Weather conditions during the study are presented in Table 1. Rainfall was lowest in the second year of the experiment and was lower than the long-term average. Moreover, rainfall was unevenly distributed over the year. A severe shortage occurred in April and July, while heavy precipitation was recorded in May and June. In the first and third years of the study, rainfall was much higher and exceeded the long-term average by 56.4–61.8 mm. Average monthly temperatures for each year were higher than the long-term average. The year 2010 was particularly warm; the temperature sum (calculated as the sum of the products of the average temperature and the number of days in the month) in the months of April–September was 3,141°C. On the basis of Selyaninov’s hydrothermal coefficient, the 2008 and 2010 growing seasons were classified as optimal, while the 2009 season was rather dry. In 2009, dry months, in particular, were April and July.

Table 1: Rainfall and air temperature in months IV–IX as compared to the long-term means (1971–2005), according to the Meteorological Station in Zamość.

Prior to harvest in both seasons, three maize plants were collected from the middle rows of each plot. From each strip cropping plot three plants were collected from the border rows adjacent to the bean and barley strips, as well as from the middle row. The macronutrients content in maize biomass and grain was determined by the following methods: nitrogen (N) by Kjeldahl digestion, phosphorus (P) by spectrophotometry, potassium (K) and calcium (Ca) by flame photometry, and magnesium (Mg) by flame atomic absorption spectrometry (FAAS). The content of P, K, Ca, and Mg was determined after wet mineralization of samples in a mixture of nitric and perchloric acids. The analyses were performed at the Regional Chemical and Agricultural Station in Lublin, in accordance with the standard analytical procedures. The results were converted to dry weight. The mean content of macroelements for the strip was calculated as weighted averages for the inner row and two border rows. When calculating the means, the content of the element and the yield of biomass or maize grains from individual rows were taken into account.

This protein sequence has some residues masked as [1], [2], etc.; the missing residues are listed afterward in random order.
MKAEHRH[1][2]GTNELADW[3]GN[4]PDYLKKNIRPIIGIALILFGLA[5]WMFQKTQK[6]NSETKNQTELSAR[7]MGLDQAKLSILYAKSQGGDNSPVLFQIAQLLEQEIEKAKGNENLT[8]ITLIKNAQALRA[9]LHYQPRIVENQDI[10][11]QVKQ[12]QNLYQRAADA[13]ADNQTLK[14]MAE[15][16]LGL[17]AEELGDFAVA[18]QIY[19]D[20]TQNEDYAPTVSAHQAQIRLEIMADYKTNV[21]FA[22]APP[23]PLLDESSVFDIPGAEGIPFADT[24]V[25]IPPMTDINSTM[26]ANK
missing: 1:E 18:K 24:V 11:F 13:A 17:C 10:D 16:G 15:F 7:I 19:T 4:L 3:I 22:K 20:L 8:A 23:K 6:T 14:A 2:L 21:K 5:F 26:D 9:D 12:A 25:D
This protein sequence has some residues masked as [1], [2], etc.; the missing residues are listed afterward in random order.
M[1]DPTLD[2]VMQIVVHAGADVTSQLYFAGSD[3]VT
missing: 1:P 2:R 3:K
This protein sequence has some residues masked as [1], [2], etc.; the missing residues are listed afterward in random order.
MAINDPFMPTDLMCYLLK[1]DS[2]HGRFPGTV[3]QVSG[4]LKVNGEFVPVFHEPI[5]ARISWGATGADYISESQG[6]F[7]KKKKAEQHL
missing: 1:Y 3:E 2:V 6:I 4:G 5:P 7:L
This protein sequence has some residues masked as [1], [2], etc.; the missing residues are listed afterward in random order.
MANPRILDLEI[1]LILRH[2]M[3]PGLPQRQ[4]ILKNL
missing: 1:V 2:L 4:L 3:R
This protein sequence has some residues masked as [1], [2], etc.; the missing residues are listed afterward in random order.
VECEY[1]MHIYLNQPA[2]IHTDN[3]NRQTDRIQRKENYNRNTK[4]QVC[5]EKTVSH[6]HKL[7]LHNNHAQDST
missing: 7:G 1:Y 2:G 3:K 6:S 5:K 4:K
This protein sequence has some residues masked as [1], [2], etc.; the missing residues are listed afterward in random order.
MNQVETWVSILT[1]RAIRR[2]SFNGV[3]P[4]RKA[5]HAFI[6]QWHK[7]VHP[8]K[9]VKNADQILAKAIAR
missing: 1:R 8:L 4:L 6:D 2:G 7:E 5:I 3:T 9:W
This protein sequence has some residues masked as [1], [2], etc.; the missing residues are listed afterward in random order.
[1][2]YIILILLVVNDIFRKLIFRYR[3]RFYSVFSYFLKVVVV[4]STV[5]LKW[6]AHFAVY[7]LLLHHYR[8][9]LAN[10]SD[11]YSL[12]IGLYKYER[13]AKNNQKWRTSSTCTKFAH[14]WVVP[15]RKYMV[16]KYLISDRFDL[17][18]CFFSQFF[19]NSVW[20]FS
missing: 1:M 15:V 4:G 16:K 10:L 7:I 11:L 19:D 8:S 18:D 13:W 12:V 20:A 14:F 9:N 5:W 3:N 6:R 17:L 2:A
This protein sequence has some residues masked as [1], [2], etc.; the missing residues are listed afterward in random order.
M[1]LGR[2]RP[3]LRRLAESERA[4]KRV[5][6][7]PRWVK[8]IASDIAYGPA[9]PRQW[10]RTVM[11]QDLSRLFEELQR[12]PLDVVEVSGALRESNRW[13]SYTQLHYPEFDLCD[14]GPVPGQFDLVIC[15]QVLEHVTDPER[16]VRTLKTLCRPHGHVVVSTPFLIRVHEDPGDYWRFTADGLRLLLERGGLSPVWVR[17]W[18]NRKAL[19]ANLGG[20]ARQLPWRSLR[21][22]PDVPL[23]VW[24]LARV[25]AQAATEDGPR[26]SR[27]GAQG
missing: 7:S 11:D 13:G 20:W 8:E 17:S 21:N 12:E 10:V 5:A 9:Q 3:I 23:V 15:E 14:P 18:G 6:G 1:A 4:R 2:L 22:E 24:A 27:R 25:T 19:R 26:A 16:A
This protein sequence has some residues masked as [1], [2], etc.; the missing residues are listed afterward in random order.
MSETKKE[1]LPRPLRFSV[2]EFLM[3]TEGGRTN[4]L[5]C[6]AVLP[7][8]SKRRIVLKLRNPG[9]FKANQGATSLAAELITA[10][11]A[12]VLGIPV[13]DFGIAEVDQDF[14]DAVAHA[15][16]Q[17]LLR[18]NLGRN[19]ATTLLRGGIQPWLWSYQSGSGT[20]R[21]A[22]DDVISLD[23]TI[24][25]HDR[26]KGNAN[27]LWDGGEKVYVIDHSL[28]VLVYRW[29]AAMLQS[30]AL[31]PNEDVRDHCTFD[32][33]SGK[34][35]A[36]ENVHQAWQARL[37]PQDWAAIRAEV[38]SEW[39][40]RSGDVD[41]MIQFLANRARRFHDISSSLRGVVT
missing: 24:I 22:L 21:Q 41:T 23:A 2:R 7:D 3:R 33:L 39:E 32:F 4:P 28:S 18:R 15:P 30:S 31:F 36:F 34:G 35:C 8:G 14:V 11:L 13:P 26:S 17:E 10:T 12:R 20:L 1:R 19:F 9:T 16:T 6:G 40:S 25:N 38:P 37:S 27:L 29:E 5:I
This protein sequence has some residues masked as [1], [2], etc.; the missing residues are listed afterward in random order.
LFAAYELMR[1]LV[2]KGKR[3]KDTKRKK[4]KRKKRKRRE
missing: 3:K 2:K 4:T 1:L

The results were analysed statistically by ANOVA using STATISTICA PL (Tulsa, USA). Differences between averages were determined using Tukey’s test with .

3. Results and Discussion

The yield of maize biomass and grain was the lowest in 2009. The yield of maize biomass in the strip cropping was on average 10.7% higher than in the sole cropping (Table 2). This resulted from a significant increase in yield in the maize border row—26.8% in the row adjacent to the common bean and 17.3% in the row next to barley.

Table 2: Effect of cropping and row position in the strip on maize yield in t·ha−1 DM.

The grain yield was also higher in strip cropping, on average for the period of research, by 14% in comparison with sole cropping. The increase in maize yield is due to its strong response to the edge effect [10] and efficient utilization of sunlight. Light interception has been observed to be highest in the border rows in strip intercropping of maize/soybean/oat [11] and maize/pea [12]. The mechanism behind that phenomenon may also be related to the corresponding below-ground root length growth and distribution advantages at later growth stages of the maize after the intercropped plants have been harvested [13].

In each year of research, as well as on average for experiment, the nitrogen and potassium content were significantly lower in the biomass of the maize grown in strip cropping than that grown in sole cropping. The lower content of nitrogen and potassium resulted from the reduction in their content in the edge rows of the maize strip, particularly the one adjacent to barley (Table 3).